Continuing the judicial trend to restrict the authority of the board is Oakley v. Longview Owners, Inc., Sup. Ct., Westchester Co., NYLJ, 5/16/95, p.32, c.1. In this case, the board rejected a purchaser because the purchase price fell below a minimum floor price established by the board. The minimum had been based on an appraisal of two other apartments. The board decided it would not approve a contract that was more than 10% below the appraised value. The disappointed buyer sued the board for damages, and the board moved to dismiss the suit. The court found that despite the special nature of the cooperative corporation that gives it the right to reasonably restrain the alienability of apartments, this power is not unlimited, and the restriction cannot prohibit transfers.

The court found that since the restraint is dependent upon market forces beyond the control of the parties, it is, as adopted, a prohibition of transfer and an unreasonable restraint of alienation. The court also found that the board had no authority to impose this kind of restraint, and that the shareholders must be given an opportunity to vote on such a significant restriction. Accordingly, the motion to dismiss the complaint was denied and the case was set down for trial as to whether the board had any other valid reason for rejecting the purchaser.


In Muraskin v. 260 Apartments Corp., an unpublished decision in the Sup. Ct., NY Cty, Index No. 107278/93, Justice Cahn (July 7, 1995), plaintiffs were investors who owned two apartments occupied by rent-regulated tenants. They complained that they were unable to collect rent increases because the cooperative had failed to cure numerous building violations or to provide certain documentation.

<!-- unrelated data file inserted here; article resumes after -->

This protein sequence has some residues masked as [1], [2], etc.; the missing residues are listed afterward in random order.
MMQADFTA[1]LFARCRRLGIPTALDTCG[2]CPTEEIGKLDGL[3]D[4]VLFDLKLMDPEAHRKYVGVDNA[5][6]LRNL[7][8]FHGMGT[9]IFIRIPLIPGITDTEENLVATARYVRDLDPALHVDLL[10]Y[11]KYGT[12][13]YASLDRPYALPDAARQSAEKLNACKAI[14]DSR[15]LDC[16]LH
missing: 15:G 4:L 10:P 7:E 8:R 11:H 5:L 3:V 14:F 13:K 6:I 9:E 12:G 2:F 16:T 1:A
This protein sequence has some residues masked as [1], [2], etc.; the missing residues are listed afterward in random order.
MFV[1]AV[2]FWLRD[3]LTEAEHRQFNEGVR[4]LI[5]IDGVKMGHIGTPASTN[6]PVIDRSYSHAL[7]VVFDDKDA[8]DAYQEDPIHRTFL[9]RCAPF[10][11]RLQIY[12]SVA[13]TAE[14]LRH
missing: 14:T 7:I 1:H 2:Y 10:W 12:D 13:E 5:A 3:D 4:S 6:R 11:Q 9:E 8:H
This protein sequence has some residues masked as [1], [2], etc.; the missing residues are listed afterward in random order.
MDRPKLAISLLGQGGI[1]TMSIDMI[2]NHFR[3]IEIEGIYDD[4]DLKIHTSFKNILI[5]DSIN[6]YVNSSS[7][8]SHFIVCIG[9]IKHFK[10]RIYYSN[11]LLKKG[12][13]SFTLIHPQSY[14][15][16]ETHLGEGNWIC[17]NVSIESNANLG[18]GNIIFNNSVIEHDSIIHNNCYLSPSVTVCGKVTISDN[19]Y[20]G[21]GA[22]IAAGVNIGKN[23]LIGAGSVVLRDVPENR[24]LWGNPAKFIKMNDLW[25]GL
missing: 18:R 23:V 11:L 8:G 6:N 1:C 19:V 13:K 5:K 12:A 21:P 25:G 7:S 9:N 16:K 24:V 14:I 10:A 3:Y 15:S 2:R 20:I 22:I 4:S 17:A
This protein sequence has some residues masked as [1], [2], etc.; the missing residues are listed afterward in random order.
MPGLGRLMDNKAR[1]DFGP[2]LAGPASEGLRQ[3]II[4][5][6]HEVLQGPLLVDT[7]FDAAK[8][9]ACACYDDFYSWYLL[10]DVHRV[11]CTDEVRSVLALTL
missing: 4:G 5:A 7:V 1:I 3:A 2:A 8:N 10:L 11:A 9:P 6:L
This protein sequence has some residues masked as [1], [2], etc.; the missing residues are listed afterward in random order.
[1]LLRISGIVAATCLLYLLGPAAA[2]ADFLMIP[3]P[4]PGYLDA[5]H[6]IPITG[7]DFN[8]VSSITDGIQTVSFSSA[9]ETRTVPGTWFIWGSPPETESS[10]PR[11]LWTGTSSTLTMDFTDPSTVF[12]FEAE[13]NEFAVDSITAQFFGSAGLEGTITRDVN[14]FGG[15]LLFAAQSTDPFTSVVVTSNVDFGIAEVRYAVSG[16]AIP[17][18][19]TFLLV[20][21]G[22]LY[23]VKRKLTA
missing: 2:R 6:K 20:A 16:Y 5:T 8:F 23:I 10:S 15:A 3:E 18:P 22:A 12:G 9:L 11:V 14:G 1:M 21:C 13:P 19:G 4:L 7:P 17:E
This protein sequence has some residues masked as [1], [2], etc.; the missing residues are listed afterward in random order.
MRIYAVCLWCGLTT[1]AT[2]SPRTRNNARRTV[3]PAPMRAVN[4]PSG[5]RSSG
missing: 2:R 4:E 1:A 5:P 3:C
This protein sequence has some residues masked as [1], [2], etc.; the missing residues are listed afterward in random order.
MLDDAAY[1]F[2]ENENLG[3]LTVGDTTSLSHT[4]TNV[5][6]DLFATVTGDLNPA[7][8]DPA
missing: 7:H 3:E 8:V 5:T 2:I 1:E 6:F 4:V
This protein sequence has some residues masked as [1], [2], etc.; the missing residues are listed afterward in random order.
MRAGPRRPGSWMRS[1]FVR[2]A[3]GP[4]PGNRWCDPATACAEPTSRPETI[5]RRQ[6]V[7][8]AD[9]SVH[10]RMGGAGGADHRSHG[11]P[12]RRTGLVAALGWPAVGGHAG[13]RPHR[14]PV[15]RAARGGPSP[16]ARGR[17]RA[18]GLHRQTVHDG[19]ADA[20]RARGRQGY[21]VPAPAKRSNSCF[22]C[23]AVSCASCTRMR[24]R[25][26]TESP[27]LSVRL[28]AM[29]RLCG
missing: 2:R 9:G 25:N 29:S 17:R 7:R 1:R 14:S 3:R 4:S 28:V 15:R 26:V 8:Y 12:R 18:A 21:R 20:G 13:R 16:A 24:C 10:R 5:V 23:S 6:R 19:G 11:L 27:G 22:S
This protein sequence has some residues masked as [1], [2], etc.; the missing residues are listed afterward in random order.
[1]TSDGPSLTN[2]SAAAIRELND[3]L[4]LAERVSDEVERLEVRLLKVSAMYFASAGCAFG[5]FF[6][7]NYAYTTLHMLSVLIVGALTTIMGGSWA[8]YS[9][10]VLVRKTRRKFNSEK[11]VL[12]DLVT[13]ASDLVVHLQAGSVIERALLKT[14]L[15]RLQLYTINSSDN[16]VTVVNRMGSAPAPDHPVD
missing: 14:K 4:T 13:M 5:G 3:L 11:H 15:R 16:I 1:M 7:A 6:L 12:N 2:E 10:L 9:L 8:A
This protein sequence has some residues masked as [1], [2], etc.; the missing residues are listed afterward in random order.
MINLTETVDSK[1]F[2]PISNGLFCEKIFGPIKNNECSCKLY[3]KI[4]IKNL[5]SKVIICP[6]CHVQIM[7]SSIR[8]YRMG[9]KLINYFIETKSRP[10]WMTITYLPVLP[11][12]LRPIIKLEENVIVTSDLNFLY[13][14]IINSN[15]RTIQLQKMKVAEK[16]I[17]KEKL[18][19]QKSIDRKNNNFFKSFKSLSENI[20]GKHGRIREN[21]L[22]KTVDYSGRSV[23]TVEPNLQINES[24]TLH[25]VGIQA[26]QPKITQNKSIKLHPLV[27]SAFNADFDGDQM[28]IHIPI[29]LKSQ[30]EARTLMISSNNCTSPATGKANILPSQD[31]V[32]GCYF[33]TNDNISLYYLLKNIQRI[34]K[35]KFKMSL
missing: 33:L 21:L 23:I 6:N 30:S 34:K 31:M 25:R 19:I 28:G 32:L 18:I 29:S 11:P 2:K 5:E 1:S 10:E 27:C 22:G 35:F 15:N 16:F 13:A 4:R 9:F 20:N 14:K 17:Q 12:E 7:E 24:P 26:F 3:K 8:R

When the building was converted to cooperative status in 1981, it had approximately 250 building violations; as of 1992, only 15 violations remained. The managing agent asserted that the board of directors had the violations remedied in a manner that was financially feasible and that caused the least amount of inconvenience to the shareholders, and that all of the violations had been cured by 1994, at which time a rent increase had been approved.

The court analyzed the complaint as based on a failure by the board to maintain the building in accordance with the condition required by the proprietary lease. However, the proprietary lease specifically provided that the plaintiff was not entitled to a remedy unless the failure or delay in making repairs was due to negligence by the cooperative. Since the court found that the cooperative had not displayed any negligence in its conduct, the complaint was dismissed.


Not only do court decisions resolve issues for those who are directly involved, they also provide guidance for those in parallel situations. Unfortunately, the courts often hand down conflicting decisions, producing more confusion than instruction.

In the interest of providing better, more consistent judicial due process for cooperatives and condominiums, the Council of New York Cooperatives & Condominiums has joined with the Coordinating Council of Cooperatives, the Federation of New York Housing Cooperatives and the Coalition of HDFC's to request a separate part in the Housing Court for cooperative and condominium cases. You can view the Position Paper on Housing Court at this Web site.